Golden NH, Katzman DK, Sawyer SM, Ornstein RM, Rome ES, Garber AK, et al. Update on the medical Management of Eating Disorders in adolescents. J Adolesc Health. 2015;56(4):370–5.

    PubMed  Article  Google Scholar 

  23. 23.

    Rolland-Cachera MF, Cole TJ, Sempé M, Tichet J, Rossignol C, Charraud A. Body mass index variations: centiles from birth to 87 years. Eur J Clin Nutr. 1991;45(1):13–21.

    PubMed  Google Scholar 

  24. 24.

    Walker T, Watson HJ, Leach DJ, McCormack J, Tobias K, Hamilton MJ, et al. Comparative study of children and adolescents referred for eating disorder treatment at a specialist tertiary setting: eating disorders among children and adolescents. Int J Eat Disord. 2014;47(1):47–53.

    PubMed  Article  Google Scholar 

  25. 25.

    Strandjord SE, Sieke EH, Richmond M, Rome ES. Refeeding hospitalized patients with eating disorders: does gender matter? J Nutr health food Sci. 2016.

  26. 26.

    Thomson S, Marriott M, Telford K, Law H, McLaughlin J, Sayal K. Adolescents with a diagnosis of anorexia nervosa: parents’ experience of recognition and deciding to seek help. Clin Child Psychol Psychiatry. 2014;19(1):43–57.

    PubMed  Article  Google Scholar 

  27. 27.

    Garcia FD, Grigioni S, Allais E, Houy-Durand E, Thibaut F, Déchelotte P. Detection of eating disorders in patients: validity and reliability of the French version of the SCOFF questionnaire. Clin Nutr. 2011;30(2):178–81.

    PubMed  Article  Google Scholar 

  28. 28.

    Position Paper of the Society for Adolescent Health and Medicine. Medical Management of Restrictive Eating Disorders in adolescents and young adults. J Adolesc Health. 2015;56(1):121–5.

    Article  Google Scholar 

Download references

Acknowledgements

Not applicable.

Funding

Not applicable.

Author information

Affiliations

Authors

Contributions

MM, SL, MC, LD, PS, CGL, EC and EL designed the study. MM collected the patient data. EL, PS and MM analyzed and interpreted the patient data. MM wrote the manuscript. EL and PS were major contributors to writing and correcting the manuscript. All authors read and approved the final manuscript.

Corresponding author

Correspondence to Morgane Marion.

Ethics declarations

Ethics approval and consent to participate

The name of the ethics committee that approved the study is GNEDS “groupe Nantais d’ethique dans le domaine de la santé”.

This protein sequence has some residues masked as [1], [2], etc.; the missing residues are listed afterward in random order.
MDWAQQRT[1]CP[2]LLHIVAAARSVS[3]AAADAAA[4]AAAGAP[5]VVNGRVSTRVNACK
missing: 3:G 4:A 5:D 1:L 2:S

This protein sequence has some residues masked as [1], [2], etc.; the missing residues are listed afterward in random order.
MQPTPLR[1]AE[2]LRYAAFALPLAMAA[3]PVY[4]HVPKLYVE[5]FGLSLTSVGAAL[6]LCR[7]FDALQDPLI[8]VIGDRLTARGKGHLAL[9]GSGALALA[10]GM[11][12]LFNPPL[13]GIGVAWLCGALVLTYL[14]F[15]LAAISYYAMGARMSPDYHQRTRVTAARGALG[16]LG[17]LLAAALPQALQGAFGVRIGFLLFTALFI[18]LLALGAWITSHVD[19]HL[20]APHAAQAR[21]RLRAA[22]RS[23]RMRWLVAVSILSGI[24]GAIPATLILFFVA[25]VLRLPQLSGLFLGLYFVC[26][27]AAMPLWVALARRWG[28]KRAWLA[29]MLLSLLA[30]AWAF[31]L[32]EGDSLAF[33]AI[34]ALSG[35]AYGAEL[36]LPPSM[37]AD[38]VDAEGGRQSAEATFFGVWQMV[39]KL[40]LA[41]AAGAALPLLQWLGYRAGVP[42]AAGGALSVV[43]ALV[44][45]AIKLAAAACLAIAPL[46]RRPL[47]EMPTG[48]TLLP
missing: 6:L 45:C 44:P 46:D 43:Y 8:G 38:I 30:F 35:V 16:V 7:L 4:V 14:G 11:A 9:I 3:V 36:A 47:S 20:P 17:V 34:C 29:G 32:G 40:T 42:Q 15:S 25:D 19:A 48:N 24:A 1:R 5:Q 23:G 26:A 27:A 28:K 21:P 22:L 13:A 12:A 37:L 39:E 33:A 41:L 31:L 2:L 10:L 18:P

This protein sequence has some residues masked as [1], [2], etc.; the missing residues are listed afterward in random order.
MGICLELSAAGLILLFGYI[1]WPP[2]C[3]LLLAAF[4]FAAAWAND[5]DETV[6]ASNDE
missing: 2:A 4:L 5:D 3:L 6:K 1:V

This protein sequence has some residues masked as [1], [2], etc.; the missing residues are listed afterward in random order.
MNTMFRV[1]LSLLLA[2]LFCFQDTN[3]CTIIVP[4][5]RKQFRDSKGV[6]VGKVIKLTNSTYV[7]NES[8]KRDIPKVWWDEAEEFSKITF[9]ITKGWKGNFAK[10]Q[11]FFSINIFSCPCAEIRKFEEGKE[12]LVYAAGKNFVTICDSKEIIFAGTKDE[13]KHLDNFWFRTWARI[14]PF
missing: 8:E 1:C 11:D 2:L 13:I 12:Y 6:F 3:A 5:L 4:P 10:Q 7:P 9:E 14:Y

Consent for publication

Not applicable.

Competing interests

The authors declare that they have no competing interests.

Additional information

Publisher’s Note

Springer Nature remains neutral with regard to jurisdictional claims in published maps and institutional affiliations.

Supplementary information

Additional file 1.

Example of a weight growth curve. Weight deviating by ≥0.5 standard deviations between age 13 and 14.25 years. Age at growth curve deviation: 14.25 years; age at the last weighing before the deviation: 13 years.

Additional file 2.

Kaplan-Meier curves for auxological and symptomatic time to diagnosis representing the proportion of patients screened by a growth deviation curve or first symptoms.

Rights and permissions

Open Access This article is licensed under a Creative Commons Attribution 4.0 International License, which permits use, sharing, adaptation, distribution and reproduction in any medium or format, as long as you give appropriate credit to the original author(s) and the source, provide a link to the Creative Commons licence, and indicate if changes were made. The images or other third party material in this article are included in the article's Creative Commons licence, unless indicated otherwise in a credit line to the material. If material is not included in the article's Creative Commons licence and your intended use is not permitted by statutory regulation or exceeds the permitted use, you will need to obtain permission directly from the copyright holder. To view a copy of this licence, visit http://creativecommons.org/licenses/by/4.0/. The Creative Commons Public Domain Dedication waiver (http://creativecommons.org/publicdomain/zero/1.0/) applies to the data made available in this article, unless otherwise stated in a credit line to the data.

Reprints and Permissions

About this article

Verify currency and authenticity via CrossMark

Cite this article

Marion, M., Lacroix, S., Caquard, M. et al. Earlier diagnosis in anorexia nervosa: better watch growth charts!. J Eat Disord 8, 42 (2020). https://doi.org/10.1186/s40337-020-00321-4

Download citation

Keywords

  • Adolescent
  • Anorexia nervosa.
  • Eating disorder.
  • Feeding disorder.
  • Time to diagnosis.
  • Early diagnosis.
  • Growth charts.